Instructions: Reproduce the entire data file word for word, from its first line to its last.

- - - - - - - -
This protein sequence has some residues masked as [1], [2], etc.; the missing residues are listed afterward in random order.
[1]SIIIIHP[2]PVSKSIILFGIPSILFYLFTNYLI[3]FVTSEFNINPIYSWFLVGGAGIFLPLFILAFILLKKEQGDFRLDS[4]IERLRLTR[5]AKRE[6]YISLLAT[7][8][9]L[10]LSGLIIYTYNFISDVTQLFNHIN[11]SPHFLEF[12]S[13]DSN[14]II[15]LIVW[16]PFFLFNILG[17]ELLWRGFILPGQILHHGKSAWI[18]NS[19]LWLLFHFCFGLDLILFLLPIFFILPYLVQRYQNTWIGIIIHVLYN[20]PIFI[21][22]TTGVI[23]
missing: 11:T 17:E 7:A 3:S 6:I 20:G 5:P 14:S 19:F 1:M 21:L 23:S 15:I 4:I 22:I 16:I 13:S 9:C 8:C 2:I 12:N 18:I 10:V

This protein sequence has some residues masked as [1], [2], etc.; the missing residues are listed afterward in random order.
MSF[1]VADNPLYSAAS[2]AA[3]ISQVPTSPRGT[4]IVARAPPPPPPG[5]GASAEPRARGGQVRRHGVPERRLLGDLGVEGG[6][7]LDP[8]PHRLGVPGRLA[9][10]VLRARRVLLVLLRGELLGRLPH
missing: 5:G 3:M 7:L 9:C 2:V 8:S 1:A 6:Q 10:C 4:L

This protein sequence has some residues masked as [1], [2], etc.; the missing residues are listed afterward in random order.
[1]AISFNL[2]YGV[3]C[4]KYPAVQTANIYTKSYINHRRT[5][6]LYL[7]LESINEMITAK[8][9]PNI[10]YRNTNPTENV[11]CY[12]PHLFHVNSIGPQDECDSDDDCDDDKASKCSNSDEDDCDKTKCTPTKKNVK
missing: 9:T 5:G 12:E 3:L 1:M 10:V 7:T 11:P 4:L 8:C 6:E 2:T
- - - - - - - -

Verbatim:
This protein sequence has some residues masked as [1], [2], etc.; the missing residues are listed afterward in random order.
[1]SIIIIHP[2]PVSKSIILFGIPSILFYLFTNYLI[3]FVTSEFNINPIYSWFLVGGAGIFLPLFILAFILLKKEQGDFRLDS[4]IERLRLTR[5]AKRE[6]YISLLAT[7][8][9]L[10]LSGLIIYTYNFISDVTQLFNHIN[11]SPHFLEF[12]S[13]DSN[14]II[15]LIVW[16]PFFLFNILG[17]ELLWRGFILPGQILHHGKSAWI[18]NS[19]LWLLFHFCFGLDLILFLLPIFFILPYLVQRYQNTWIGIIIHVLYN[20]PIFI[21][22]TTGVI[23]
missing: 11:T 17:E 7:A 3:S 6:I 20:G 5:P 14:S 19:F 1:M 21:L 23:S 15:I 4:I 22:I 16:I 13:S 9:C 8:C 2:I 12:N 18:I 10:V

This protein sequence has some residues masked as [1], [2], etc.; the missing residues are listed afterward in random order.
MSF[1]VADNPLYSAAS[2]AA[3]ISQVPTSPRGT[4]IVARAPPPPPPG[5]GASAEPRARGGQVRRHGVPERRLLGDLGVEGG[6][7]LDP[8]PHRLGVPGRLA[9][10]VLRARRVLLVLLRGELLGRLPH
missing: 5:G 3:M 7:L 9:C 2:V 8:S 1:A 6:Q 10:C 4:L

This protein sequence has some residues masked as [1], [2], etc.; the missing residues are listed afterward in random order.
[1]AISFNL[2]YGV[3]C[4]KYPAVQTANIYTKSYINHRRT[5][6]LYL[7]LESINEMITAK[8][9]PNI[10]YRNTNPTENV[11]CY[12]PHLFHVNSIGPQDECDSDDDCDDDKASKCSNSDEDDCDKTKCTPTKKNVK
missing: 9:T 5:G 12:E 3:L 1:M 10:V 7:T 11:P 4:L 8:C 6:E 2:T